Under the previous grading system, HEIs were evaluated based on a multi-tiered grading scale encompassing categories such as A++, A+, A, B++, B+, B, C, and D. While these grades aimed to assess the quality and performance of institutions, concerns regarding transparency, fairness, and susceptibility to irregularities plagued the system.

Institutions often faced challenges navigating the complexities of the grading criteria, leading to disparities in assessment outcomes and eroding trust in the accreditation process.

The Mooknayak spoke to Prof RC Tiwari, Former V-C of Mewar University who said the credibility of NAAC has been tarnished by allegations of irregularities, favoritism, and corruption.

Committee investigations uncovered compromised IT systems, discrepancies in site visits conducted by assessors, and unauthorized access to internal systems. Following these revelations, former executive council chairman Bhushan Patwardhan resigned, citing concerns over the organization's indifference to corruption issues. Moreover, the Auditor General of India's report criticized NAAC for irregularities in scoring and a lack of justification for awarding high grades.

New Accreditation System

NAAC's objective with the binary accreditation system is to motivate all higher educational institutions to pursue accreditation, thereby fostering quality and transparency.

Many institutions previously refrained from seeking accreditation due to concerns about potential poor results, highlighting underlying issues of quality and trust in the previous system. The move to onboard all institutions is commendable as it enhances visibility domestically and internationally.

Maturity-Based Graded Accreditation (MBGA)

NAAC has introduced the Maturity-Based Graded Accreditation (MBGA) system to encourage institutions to elevate their standards. Under this system, institutions meeting the expected requirements are categorized into levels 1 to 4 as "Institutions of National Excellence".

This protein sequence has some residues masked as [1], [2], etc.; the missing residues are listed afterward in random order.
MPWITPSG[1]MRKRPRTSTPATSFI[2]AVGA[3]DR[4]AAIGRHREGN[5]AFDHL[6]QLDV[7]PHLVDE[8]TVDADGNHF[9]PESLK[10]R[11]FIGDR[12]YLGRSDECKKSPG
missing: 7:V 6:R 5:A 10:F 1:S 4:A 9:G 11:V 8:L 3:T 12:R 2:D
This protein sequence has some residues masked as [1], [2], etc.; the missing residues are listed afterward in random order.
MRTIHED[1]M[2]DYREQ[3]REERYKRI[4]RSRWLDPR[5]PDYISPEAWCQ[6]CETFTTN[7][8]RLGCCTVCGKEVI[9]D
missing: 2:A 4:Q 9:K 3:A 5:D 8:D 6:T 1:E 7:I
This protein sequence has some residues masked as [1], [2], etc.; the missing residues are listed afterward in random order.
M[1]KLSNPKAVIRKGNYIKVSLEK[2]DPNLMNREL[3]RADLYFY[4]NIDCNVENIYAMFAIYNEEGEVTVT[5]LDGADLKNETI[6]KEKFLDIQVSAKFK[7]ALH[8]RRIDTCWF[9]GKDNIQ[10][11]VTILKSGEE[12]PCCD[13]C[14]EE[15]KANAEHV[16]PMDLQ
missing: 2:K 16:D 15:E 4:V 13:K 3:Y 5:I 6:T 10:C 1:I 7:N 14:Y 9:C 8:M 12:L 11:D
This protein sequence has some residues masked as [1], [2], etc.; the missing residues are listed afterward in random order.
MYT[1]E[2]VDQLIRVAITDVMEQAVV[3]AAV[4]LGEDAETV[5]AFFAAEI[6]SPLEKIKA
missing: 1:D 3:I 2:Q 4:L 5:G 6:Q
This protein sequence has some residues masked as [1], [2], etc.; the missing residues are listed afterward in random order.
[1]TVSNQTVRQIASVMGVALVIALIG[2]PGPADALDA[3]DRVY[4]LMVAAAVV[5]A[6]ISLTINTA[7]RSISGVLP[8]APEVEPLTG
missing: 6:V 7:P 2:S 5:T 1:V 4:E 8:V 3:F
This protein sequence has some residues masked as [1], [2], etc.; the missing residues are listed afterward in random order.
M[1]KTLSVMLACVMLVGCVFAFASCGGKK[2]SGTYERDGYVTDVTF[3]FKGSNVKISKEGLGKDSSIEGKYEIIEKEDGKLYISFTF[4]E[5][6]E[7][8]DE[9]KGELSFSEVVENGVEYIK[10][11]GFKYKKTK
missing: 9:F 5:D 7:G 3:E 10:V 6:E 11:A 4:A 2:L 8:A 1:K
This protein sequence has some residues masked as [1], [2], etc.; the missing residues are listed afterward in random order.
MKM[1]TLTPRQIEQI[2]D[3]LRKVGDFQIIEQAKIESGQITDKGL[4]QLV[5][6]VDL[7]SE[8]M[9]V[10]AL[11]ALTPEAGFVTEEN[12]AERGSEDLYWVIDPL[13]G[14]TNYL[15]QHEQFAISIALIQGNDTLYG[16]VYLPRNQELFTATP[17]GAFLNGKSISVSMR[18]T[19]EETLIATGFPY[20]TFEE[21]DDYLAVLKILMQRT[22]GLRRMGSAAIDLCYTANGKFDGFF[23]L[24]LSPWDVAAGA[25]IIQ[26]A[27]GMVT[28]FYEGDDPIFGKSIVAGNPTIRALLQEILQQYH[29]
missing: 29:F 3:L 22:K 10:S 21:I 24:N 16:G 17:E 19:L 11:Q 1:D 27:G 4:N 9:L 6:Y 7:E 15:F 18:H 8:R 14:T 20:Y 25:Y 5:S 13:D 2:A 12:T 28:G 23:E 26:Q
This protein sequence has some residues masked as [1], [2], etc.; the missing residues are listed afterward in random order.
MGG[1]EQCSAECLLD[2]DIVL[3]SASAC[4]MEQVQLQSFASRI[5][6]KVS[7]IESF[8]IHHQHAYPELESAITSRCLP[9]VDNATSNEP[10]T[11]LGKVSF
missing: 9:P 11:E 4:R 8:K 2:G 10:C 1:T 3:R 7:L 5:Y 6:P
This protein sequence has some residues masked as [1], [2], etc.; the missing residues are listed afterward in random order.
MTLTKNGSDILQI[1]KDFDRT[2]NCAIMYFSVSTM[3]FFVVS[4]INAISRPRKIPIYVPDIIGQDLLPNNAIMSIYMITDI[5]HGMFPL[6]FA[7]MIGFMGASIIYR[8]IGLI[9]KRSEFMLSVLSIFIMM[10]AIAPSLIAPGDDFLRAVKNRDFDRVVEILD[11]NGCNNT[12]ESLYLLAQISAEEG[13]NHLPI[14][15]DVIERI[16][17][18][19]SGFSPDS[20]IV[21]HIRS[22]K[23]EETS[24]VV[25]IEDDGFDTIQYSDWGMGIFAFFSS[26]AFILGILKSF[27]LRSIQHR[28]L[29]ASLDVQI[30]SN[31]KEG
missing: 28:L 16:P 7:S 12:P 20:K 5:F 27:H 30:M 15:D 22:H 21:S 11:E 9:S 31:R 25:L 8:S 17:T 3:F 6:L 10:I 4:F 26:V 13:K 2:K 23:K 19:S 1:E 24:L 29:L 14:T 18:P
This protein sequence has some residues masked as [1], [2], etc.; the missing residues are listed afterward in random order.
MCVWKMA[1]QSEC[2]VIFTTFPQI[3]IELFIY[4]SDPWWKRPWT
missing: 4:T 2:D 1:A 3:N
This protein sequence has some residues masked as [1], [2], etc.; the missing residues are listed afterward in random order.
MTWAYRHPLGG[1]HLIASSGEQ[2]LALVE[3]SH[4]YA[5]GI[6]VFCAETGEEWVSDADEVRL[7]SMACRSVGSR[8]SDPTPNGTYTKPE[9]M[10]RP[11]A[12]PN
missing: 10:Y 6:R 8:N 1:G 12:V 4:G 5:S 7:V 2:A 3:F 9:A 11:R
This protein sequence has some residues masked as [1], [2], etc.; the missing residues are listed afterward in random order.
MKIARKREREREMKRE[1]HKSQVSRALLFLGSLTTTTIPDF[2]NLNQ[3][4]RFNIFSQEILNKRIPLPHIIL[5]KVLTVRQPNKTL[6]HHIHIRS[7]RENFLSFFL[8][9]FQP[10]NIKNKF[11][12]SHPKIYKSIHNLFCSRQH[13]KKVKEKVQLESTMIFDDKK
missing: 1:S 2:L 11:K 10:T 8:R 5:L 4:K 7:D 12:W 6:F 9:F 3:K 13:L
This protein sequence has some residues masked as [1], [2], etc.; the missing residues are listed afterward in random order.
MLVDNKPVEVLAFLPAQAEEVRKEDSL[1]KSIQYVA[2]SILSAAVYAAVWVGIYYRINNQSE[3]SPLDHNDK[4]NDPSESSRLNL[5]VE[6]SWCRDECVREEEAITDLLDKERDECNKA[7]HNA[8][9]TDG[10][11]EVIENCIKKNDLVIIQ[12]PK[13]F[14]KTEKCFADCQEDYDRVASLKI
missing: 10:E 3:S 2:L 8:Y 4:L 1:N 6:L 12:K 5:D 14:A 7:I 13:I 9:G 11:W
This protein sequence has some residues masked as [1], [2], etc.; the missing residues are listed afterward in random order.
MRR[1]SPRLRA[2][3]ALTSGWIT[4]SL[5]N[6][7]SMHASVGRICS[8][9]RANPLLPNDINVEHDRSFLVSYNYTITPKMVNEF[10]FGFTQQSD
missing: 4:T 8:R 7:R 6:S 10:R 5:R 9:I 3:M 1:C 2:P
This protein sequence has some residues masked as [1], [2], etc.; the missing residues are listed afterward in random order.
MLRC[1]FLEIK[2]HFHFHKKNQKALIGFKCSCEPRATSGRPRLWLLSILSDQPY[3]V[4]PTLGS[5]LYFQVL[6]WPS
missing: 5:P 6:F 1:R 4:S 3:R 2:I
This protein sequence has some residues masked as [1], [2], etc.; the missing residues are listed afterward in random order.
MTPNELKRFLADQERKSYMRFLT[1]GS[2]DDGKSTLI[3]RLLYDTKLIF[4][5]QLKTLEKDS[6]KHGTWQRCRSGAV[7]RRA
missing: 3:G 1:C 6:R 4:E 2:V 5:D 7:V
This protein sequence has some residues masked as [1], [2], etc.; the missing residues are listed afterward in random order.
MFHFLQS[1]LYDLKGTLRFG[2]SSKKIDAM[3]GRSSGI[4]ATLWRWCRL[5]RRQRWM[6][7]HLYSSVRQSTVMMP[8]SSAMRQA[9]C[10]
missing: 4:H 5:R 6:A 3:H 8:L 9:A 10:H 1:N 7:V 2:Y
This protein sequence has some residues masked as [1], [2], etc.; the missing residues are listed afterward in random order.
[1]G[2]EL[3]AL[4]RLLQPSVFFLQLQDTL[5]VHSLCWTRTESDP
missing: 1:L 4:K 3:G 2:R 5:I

Those surpassing these standards are recognized as "Institutions of Global Excellence for Multi-Disciplinary Research and Education" at level 5. The implementation of the binary accreditation system is scheduled for the next four months, with MBGA anticipated to be fully operational by December 2024.

There are concerns regarding the fairness and transparency of the accreditation process. The emphasis is now placed on process, outcomes, and impact across various attributes of Higher Educational Institutions (HEIs), rather than relying solely on input-centric metrics. Past issues such as the absence of a centralized data center and doubts about altering information after submission raise questions about the integrity of the process.

While the transition to the new grading system represents a significant leap forward in higher education accreditation, it is not without its challenges.

Concerns regarding the fairness and transparency of the accreditation process, the risk of heightened competition leading to corruption, and the need for stringent evaluation mechanisms must be addressed to ensure the integrity and efficacy of the new framework. Moreover, the successful implementation of the new system hinges on comprehensive stakeholder engagement, capacity-building initiatives, and continuous monitoring and evaluation mechanisms.

According to Prof Sanjay Lodha, Former Dean- Arts college , MLSU , " the new NAAC assessment and accrditation system, like the one before it, underlies evaluation of unequals on equal grounds. There is a need to devise different assessment systems for different kinds of institutions. A college located in remote tribal south Rajasthan cannot and should not be assessed on the same yardsticks as St Stephens College in Delhi. The sooner it is realized, the better it will be."

Under the new system, NAAC will categorize educational institutions into only two categories – accredited and non-accredited.